Tianna Murray, who grew up in a single-parent household in the inner-city community of Arnett Gardens in Kingston, was de-registered from the University of the West Indies (UWI) in her second year due to financial challenges.
Despite the setback, she, this year, graduated from the said university with a Bachelor’s of Science degree in Sociology and Criminology.
“I didn’t allow money to stop me from dreaming big and going higher heights…” she said. “I was filled with hope and therefore I pressed towards the goal.”
Murray, who will next pursue her Master’s degree in Criminology and Criminal Justice, intends to become a criminologist or criminal investigator.
“In the Caribbean, we don’t have a lot of criminologists,” she noted.
“I want to research to bring about a better explanation from a Caribbean perspective about crime and criminal behavior…”
Murray’s eyes are also set on doing researches for the United Nations Office on Drugs and Crime (UNODC).
She is not oblivious to the fact that crime is among the major issues that beset communities like the one in which she was born and raised.
She told The Beacon: “My community is riddled with crime, poverty, females with low self-esteem, teenage pregnancy, drinking and smoking among our youth, and many other social issues. I didn’t allow myself to be dragged into those or to be discriminated against for the issues that existed around me.”
Murray managed to stay above the fray partly because of the encouragement she has received from friends and relatives, especially her mother Marilyn Senior and eldest sister Kerry-ann Webb.
“We didn’t have it easy, but I am humbled enough and extremely grateful for the life I live. My family showers me with words of encouragement daily. That’s all I could ask for,” she further told The Beacon.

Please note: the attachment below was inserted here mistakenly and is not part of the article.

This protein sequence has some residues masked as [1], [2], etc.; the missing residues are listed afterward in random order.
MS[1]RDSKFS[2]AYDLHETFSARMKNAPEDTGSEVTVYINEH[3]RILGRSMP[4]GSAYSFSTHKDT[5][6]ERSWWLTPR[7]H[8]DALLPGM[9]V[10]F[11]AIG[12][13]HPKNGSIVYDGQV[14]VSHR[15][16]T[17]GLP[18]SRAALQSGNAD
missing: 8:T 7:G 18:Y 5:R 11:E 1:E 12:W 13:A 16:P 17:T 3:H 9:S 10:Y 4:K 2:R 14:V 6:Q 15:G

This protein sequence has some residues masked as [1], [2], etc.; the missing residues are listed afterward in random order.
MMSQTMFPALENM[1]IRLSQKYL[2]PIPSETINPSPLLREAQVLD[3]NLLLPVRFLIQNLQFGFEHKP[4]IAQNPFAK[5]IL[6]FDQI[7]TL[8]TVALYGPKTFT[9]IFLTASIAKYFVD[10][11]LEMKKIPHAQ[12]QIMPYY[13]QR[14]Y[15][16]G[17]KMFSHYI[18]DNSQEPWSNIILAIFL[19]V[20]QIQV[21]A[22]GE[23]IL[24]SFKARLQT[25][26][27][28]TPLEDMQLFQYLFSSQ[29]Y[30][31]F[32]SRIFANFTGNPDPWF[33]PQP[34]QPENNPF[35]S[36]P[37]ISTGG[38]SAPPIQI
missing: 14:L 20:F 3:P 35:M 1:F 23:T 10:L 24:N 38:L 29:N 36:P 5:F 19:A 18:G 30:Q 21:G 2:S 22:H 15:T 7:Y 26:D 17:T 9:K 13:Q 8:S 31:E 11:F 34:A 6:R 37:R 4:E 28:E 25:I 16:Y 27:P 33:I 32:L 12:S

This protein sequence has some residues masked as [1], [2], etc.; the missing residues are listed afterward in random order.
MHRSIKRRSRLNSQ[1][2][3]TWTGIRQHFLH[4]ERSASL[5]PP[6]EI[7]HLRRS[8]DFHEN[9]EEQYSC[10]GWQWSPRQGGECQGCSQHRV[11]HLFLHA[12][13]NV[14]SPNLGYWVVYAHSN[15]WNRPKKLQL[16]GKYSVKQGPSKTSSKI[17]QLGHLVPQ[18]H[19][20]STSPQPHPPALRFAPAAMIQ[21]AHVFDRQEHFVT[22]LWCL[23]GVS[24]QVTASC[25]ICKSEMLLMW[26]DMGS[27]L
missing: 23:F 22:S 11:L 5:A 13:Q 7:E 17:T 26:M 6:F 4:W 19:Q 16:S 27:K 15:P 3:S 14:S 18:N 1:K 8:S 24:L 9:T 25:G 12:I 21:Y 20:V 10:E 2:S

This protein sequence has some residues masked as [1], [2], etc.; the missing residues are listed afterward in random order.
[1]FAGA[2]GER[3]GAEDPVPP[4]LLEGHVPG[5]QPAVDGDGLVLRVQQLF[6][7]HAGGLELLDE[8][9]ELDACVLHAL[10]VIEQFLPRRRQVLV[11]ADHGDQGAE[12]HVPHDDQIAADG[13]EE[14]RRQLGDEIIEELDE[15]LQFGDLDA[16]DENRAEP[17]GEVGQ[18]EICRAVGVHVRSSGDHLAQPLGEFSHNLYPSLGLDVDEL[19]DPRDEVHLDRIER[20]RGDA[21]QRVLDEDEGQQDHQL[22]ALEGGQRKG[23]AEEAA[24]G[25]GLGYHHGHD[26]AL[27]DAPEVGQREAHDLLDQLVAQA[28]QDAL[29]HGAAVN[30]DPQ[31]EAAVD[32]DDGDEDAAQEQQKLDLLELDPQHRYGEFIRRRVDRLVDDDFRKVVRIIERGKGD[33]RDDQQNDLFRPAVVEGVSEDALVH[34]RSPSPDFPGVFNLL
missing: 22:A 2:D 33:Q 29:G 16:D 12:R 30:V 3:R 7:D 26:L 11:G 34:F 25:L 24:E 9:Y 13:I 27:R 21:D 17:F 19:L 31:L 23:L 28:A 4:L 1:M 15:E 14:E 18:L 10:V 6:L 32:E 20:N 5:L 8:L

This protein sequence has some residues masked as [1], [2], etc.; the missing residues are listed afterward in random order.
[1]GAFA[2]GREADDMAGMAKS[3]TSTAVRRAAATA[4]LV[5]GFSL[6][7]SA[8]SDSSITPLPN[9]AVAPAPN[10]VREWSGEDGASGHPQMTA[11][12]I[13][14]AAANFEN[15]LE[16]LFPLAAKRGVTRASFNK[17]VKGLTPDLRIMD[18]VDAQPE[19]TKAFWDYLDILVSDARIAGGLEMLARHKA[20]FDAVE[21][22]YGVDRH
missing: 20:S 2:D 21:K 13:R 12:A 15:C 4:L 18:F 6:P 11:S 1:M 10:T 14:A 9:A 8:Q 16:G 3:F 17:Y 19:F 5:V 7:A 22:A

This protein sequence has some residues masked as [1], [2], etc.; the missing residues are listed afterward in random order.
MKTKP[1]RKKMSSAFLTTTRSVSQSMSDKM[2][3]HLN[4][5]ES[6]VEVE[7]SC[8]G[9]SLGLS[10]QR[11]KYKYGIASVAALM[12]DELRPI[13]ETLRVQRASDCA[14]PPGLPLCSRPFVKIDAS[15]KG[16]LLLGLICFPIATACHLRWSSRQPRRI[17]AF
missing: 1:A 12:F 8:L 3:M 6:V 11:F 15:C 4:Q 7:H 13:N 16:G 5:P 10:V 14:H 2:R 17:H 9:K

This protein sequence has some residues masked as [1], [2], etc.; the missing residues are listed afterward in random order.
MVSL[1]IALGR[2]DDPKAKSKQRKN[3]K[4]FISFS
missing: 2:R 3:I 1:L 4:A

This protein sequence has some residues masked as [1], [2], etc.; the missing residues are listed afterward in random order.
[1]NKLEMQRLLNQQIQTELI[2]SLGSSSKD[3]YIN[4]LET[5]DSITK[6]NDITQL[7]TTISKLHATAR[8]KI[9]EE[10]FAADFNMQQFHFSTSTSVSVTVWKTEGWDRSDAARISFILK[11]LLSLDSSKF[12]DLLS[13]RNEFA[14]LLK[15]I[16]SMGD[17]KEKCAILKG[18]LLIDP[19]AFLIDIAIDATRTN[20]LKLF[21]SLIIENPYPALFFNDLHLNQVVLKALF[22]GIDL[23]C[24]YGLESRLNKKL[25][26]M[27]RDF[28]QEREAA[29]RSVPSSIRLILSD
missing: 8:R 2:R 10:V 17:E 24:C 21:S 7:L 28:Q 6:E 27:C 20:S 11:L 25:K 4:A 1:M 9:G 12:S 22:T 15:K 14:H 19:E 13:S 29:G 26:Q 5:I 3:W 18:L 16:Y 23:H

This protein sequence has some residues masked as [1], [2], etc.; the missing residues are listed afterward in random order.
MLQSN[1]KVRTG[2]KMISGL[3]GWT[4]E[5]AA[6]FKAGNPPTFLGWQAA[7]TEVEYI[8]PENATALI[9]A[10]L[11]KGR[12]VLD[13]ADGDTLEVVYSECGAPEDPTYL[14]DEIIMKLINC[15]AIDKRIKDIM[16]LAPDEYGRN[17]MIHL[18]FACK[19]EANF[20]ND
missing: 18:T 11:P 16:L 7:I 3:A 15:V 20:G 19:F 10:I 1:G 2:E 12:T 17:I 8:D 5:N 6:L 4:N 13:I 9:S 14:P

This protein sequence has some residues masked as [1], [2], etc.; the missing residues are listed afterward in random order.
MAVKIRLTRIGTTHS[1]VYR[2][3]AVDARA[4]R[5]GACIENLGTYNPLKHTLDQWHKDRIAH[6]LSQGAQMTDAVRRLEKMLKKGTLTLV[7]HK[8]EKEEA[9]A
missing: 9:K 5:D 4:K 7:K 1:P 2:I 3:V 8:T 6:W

Murray understood from very early that, with a sound education, she could escape the clutches of poverty.
That’s among the reasons she took a keen interest in academics while enrolled at Iris Gelley Primary School, Holy Childhood High, and the sixth form programme at St. Andrew Technical High School.
Murray took a leap of faith in 2016 when she commenced studies at UWI amid financial uncertainty.
“The Lord specifically told me no [regarding applying for Students Loan]. Nevertheless, I took things up in my hand and went on the search for guarantors. After multiple contacts, I was not successful,” Murray said.
She struggled financially through UWI in the first year, but it was in the second year that things came tumbling down when the institution de-registered her for failing to meet her financial obligations.
“When I was told the news, I went home and cried,” Murray recalled.
She explained that she experienced somewhat of a divine intervention hours after being de-registered. She attended a crusade at her church – Trench Town Seventh-Day Adventist, and a church member volunteered to pay her outstanding university fees in full, clearing the path for her to return to the UWI.
“God made a way! He allowed persons to bless me and I am extremely grateful,” said Murray, who has been a Christian for seven years.
She, this year, completed her studies at the UWI.
“I am the first in my family to obtain a degree,” Murray noted. “I was determined to go hard, though many times I wanted to throw in the towel… I have little nieces and nephews, cousins and other youth in my community who are looking up to me, and so I will not give up.”
Murray encouraged other people to never give up or allow their financial struggles to blight their future.
“Don’t take no for an answer,” she further advised. “Don’t allow finances to keep you back from achieving your goals. Have a clear vision and rise above your circumstances. The moment you feel like giving up, that’s when you should push harder.”
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